This, by the way, is why Apple now does an open public beta program for iOS and macOS. In the old days, software developers were just about the only people testing the new software, and big bugs that had never been noticed were exposed upon the software's wider release.

These days, Apple is reaching a much larger audience, and the company is armed with the Feedback Assistant app, which provides an easy front end for bug reporting. If you're running a beta version of iOS or macOS and have run into bugs, you've reported them with the Feedback Assistant, right? Do your part, or you don't get to complain when Apple doesn't fix your bug.

Three beta challenges

Many things may vary wildly across a beta-test cycle, but three vary the most: speed, battery life and interface details. Talk to anyone who writes about software, especially if they're working on a long-term project like a feature article or a book, and they'll warn you never to snap any images of the software until the last moment. Details get changed all the time, in ways you may not even notice.

Speed can vary wildly from build to build, depending on which aspect of the system you're taxing. This summer, I've been asked about Apple's claims that iOS 12 runs much better on older iPhones. I will admit that things seem promising, but until the final version is released, we won't know for sure.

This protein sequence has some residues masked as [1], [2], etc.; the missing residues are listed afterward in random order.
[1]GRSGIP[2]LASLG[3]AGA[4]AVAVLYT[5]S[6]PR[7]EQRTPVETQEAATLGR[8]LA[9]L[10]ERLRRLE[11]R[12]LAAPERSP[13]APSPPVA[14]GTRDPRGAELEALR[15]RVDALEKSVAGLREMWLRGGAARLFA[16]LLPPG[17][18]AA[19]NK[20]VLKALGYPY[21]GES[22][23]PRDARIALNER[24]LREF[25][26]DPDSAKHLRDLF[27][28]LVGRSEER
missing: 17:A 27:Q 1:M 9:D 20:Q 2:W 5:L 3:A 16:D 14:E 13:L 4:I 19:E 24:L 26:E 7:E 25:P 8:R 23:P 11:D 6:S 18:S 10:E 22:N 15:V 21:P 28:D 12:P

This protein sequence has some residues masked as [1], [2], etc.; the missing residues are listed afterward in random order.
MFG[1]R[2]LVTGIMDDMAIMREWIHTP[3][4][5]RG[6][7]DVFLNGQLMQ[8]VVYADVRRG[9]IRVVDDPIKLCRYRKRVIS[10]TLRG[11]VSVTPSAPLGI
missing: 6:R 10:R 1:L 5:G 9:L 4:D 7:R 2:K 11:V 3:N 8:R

Apple's move to pull buggy features from iOS 12 before it's released is a sign that the final version will be more stable.

Then, there's battery life — perhaps the most pernicious and frustrating part of beta-testing any mobile operating system. If you want to subject your iPhone to beta software, you will most likely be frustrated by mysterious battery drains before you can ever be bit by software incompatibility or other glitches.

MORE: 12 Best iOS Apps You're Not Using (But Should Be)

Part of this is because Apple is working on the power-management settings, and part is because your beta-testing device is far more likely to suffer from a misbehaving app or other chunk of software that just won't die, thus draining your battery.


There's a sign that Apple is well aware that you never get a second chance to make a first impression: the decision to delay group chats in FaceTime. To me, that indicates that the company is  scrutinizing every feature in the system and that it's not afraid to yank features that just aren't ready for public consumption. It's counterintuitive, but Apple's move to pull buggy features from iOS 12 before it's released is a sign that the final version will be more stable.

That is, unless something unknown is lurking there. You can never be sure with software.

Credit: Tom's Guide

Jason Snell was lead editor of Macworld for more than a decade and still contributes a weekly column there. He's currently running the Six Colors blog, which covers all of Apple's doings, and he's the creative force behind The Incomparable, a weekly pop culture podcast and network of related shows.